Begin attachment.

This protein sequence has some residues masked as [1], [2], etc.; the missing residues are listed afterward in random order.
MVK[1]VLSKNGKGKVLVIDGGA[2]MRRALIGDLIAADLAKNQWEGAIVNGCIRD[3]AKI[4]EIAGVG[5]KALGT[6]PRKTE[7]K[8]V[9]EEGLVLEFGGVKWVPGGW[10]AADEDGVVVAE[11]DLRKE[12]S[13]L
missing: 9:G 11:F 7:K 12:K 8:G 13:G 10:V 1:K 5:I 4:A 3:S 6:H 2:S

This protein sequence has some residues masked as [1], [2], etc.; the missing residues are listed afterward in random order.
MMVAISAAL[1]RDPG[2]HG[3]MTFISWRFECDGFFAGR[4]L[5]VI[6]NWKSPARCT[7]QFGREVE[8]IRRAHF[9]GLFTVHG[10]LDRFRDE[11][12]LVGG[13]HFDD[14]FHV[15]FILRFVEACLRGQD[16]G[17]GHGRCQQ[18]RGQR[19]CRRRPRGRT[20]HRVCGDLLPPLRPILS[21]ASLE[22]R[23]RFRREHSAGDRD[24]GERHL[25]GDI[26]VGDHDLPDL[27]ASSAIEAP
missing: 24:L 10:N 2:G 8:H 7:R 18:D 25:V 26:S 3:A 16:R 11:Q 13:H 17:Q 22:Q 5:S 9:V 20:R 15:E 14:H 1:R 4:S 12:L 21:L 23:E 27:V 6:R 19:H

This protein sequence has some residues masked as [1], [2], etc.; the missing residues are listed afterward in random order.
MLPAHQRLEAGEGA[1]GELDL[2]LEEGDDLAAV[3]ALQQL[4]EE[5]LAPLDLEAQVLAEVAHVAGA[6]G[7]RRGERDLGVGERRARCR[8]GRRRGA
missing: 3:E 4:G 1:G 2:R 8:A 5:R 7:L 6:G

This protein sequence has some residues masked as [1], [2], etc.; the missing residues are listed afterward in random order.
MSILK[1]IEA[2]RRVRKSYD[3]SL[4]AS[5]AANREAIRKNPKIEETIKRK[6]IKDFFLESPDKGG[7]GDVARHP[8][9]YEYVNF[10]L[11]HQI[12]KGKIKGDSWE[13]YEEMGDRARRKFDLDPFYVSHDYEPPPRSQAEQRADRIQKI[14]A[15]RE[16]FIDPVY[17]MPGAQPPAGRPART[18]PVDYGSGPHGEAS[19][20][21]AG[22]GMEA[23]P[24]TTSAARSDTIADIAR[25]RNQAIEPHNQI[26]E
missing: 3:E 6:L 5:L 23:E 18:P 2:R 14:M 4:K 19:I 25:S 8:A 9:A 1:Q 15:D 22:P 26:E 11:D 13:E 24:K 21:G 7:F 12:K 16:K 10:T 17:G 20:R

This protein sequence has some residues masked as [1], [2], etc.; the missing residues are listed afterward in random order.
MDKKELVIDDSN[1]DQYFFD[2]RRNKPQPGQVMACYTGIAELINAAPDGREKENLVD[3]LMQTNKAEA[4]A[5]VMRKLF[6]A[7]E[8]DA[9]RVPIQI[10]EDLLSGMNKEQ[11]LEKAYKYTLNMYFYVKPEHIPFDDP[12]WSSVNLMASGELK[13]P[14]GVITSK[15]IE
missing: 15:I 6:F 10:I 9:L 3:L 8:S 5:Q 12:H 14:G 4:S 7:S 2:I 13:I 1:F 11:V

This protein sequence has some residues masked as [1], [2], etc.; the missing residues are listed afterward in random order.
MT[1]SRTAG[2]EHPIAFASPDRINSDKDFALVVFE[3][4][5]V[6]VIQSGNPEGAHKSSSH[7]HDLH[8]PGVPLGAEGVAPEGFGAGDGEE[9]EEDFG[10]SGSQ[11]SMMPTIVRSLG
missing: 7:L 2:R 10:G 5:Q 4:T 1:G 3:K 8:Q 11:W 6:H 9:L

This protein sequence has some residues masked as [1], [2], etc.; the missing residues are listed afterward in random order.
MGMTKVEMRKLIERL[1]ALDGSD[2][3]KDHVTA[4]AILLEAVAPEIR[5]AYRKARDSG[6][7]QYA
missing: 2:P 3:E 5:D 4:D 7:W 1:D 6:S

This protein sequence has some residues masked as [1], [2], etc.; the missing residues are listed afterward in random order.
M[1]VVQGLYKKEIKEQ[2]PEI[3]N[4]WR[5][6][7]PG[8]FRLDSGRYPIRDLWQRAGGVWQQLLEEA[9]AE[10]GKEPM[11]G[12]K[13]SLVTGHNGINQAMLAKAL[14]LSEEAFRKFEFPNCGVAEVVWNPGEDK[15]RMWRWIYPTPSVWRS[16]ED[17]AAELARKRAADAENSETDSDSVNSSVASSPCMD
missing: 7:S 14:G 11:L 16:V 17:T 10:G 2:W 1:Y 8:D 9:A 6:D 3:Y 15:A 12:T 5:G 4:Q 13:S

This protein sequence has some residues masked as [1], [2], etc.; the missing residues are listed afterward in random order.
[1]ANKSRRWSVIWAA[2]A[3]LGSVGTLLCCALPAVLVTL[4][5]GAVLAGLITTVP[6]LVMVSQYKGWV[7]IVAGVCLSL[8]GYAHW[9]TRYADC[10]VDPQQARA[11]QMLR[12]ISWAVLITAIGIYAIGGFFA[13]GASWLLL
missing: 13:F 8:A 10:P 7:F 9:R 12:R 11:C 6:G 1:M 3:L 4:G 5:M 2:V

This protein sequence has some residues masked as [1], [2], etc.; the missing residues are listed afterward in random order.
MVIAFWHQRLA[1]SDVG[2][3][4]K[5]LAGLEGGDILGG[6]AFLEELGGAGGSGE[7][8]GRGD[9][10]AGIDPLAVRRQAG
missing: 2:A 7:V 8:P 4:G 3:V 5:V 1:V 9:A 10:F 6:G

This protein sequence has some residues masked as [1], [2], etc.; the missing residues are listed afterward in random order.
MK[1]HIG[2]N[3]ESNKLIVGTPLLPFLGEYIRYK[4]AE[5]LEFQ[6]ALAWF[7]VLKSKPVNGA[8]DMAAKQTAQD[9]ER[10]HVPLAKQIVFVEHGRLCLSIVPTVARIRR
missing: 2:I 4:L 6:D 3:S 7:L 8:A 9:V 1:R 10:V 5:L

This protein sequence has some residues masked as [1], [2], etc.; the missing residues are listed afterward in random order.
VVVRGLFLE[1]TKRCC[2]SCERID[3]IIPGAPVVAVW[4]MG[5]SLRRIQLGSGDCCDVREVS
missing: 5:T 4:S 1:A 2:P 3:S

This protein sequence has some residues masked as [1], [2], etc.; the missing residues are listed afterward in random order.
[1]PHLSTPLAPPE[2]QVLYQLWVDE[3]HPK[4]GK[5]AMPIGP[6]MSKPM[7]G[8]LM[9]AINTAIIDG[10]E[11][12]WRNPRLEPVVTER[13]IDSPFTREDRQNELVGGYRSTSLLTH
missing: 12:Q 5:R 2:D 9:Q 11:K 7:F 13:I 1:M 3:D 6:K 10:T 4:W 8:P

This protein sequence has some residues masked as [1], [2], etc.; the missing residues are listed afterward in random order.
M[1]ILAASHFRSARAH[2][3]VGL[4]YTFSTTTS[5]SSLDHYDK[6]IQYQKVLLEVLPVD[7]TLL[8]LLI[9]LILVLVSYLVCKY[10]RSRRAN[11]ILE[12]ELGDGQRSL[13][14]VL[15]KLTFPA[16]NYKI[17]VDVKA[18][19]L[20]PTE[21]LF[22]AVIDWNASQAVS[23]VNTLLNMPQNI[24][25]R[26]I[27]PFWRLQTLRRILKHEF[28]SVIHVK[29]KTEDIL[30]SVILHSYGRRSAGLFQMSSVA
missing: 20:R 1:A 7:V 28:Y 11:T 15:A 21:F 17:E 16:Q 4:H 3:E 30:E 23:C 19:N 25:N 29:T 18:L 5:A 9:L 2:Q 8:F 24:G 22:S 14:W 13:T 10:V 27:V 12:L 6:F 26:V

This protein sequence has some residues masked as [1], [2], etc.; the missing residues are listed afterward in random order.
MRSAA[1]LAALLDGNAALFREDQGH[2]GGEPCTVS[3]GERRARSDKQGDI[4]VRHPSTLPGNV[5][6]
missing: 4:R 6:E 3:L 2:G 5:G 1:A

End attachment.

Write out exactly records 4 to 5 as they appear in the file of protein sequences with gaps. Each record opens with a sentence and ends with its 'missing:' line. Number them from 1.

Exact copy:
This protein sequence has some residues masked as [1], [2], etc.; the missing residues are listed afterward in random order.
MSILK[1]IEA[2]RRVRKSYD[3]SL[4]AS[5]AANREAIRKNPKIEETIKRK[6]IKDFFLESPDKGG[7]GDVARHP[8][9]YEYVNF[10]L[11]HQI[12]KGKIKGDSWE[13]YEEMGDRARRKFDLDPFYVSHDYEPPPRSQAEQRADRIQKI[14]A[15]RE[16]FIDPVY[17]MPGAQPPAGRPART[18]PVDYGSGPHGEAS[19][20][21]AG[22]GMEA[23]P[24]TTSAARSDTIADIAR[25]RNQAIEPHNQI[26]E
missing: 3:E 6:L 5:L 23:E 18:P 2:R 14:M 4:K 19:I 25:S 8:A 9:A 1:Q 15:D 22:P 26:E 11:D 13:E 24:K 21:G 7:F 12:K 16:K 10:T 17:G 20:R

This protein sequence has some residues masked as [1], [2], etc.; the missing residues are listed afterward in random order.
MDKKELVIDDSN[1]DQYFFD[2]RRNKPQPGQVMACYTGIAELINAAPDGREKENLVD[3]LMQTNKAEA[4]A[5]VMRKLF[6]A[7]E[8]DA[9]RVPIQI[10]EDLLSGMNKEQ[11]LEKAYKYTLNMYFYVKPEHIPFDDP[12]WSSVNLMASGELK[13]P[14]GVITSK[15]IE
missing: 15:I 6:F 10:I 9:L 3:L 8:S 5:Q 12:H 14:G 4:S 7:S 2:I 13:I 1:F 11:V